Eithne (P31)

From Wikipedia, the free encyclopedia
Jump to: navigation, search
LÉ 'Eithne', Tall Ships Belfast 2009 - geograph.org.uk - 1450163.jpg
Eithne during the Belfast Tall Ships event in 2009.
Name: Eithne
Namesake: Ethniu, a tragic heroine in an early Irish romantic tale
Laid down: 15 December 1982
Launched: 19 December 1983
Commissioned: 7 December 1984
Homeport: Haulbowline Naval Base
Identification: P31
Status: in active service
General characteristics
Type: Offshore patrol vessel
Displacement: 1920 tonnes (full load)
Length: 84.8 m (278 ft) overall
Beam: 12 m (39 ft)
Draught: 4.3 m (14 ft)
Speed: 37 km/h (20 kn) maximum
Complement: 85 (9 Officers and 77 ratings)
Aviation facilities: helicopter flight deck

Eithne (P31) is a patrol vessel in service with the Irish Naval Service. The ship is named after Eithne, a tragic heroine and the daughter of the one-eyed Fomorian King, Balor in an early Irish romantic tale. Eithne is currently the flagship of the Irish Naval Service.

Eithne was originally built as a Helicopter Patrol Vessel for long range fisheries patrol vessel, intended to be at sea for up to 30 days. It was originally planned to order four vessels of this class, but budget restrictions prevented this.


Eithne was designed to carry a SA365F Dauphin helicopter, and is the only ship in the Irish Naval Service fleet to have a flight deck. Helicopter operations have stopped in recent years, due in part to the purchase of CASA CN235-100MP Persuader Maritime Patrol Aircraft and decommissioning of the Dauphin helicopters. The vessel was fitted with retractable fin stabilisers to reduce rolling during helicopter operations at sea.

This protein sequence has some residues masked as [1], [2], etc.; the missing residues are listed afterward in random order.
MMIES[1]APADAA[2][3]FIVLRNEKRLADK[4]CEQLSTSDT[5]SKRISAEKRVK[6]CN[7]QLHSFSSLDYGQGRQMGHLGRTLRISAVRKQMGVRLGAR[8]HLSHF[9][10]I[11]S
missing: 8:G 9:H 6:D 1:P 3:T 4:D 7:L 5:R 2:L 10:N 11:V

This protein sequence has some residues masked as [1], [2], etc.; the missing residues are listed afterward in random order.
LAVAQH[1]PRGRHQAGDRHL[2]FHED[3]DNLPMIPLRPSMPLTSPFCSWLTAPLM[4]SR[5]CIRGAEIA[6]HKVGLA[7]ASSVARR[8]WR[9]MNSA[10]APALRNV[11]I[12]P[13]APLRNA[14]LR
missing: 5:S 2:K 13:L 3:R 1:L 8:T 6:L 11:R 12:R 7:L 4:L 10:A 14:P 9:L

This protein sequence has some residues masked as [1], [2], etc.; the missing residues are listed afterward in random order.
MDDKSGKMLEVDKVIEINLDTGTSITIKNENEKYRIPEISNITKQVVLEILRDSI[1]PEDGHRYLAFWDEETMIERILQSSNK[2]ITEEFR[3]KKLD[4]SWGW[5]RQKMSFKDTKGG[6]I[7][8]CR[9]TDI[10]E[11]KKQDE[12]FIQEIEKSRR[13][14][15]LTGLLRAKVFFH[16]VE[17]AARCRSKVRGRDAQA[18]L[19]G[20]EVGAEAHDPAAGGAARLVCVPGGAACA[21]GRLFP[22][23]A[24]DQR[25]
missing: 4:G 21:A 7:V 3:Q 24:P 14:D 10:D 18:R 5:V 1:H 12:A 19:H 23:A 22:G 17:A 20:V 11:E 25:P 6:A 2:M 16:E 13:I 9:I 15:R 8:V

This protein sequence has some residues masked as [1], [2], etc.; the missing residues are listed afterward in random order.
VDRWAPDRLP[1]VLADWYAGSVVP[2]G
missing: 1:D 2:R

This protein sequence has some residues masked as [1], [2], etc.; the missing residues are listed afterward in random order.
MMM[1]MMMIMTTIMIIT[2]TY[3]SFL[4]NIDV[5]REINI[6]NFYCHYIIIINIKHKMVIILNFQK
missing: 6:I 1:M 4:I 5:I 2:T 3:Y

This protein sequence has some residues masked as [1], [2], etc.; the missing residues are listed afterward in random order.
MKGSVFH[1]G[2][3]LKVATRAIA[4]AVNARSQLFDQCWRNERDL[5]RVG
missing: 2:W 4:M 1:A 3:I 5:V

Eithne during her 2015 deployment to the Mediterranean

Eithne was the last ship of the Irish Naval Service to have been built in Ireland, constructed at Verolme Dockyard at Rushbrook, County Cork and completed in 1984. Shipbuilding operations ceased at the yard in 1984, and the yard went into receivership.

In April–June 2006 Eithne travelled to Buenos Aires, Argentina, in the first-ever deployment of an Irish warship in the southern hemisphere, in order to participate in commemorations of the impending sesquicentenary of the death of Admiral William Brown who had been born in Ireland. The ship brought back a statue of Brown for display in Dublin.[1]

On 23 August 2014, asbestos was found on the ship necessitating a clean-up. Eithne is the third Naval Service vessel with the cancer-causing substance, after asbestos was also found on board LÉ Ciara and LÉ Orla.

On 5 May 2015 Minister of Defence Simon Coveney announced the deployment of Eithne to the Mediterranean as part of the EU's ongoing rescue mission for migrants.[2] On 23 June 2015 Raidió Teilifís Éireann reported that, on the previous day, LÉ Eithne had rescued and taken aboard 519 migrants from three separate vessels, and would take them to Italy.[3]

See also[edit]


  1. ^ Cmdr Mark Mellett (February 2006). "Voyage diary: L.É. Eithne departs for Buenos Aires, Argentina". Irish Naval Service. Retrieved 16 December 2006. 
  2. ^ Pollak, Sorcha (5 May 2015). "LÉ Eithne to be dispatched in migrant search on May 8th". Irish Times. Retrieved 5 May 2015. 
  3. ^ TRé: LÉ Eithne rescues 519 migrants off coast of Libya

External links[edit]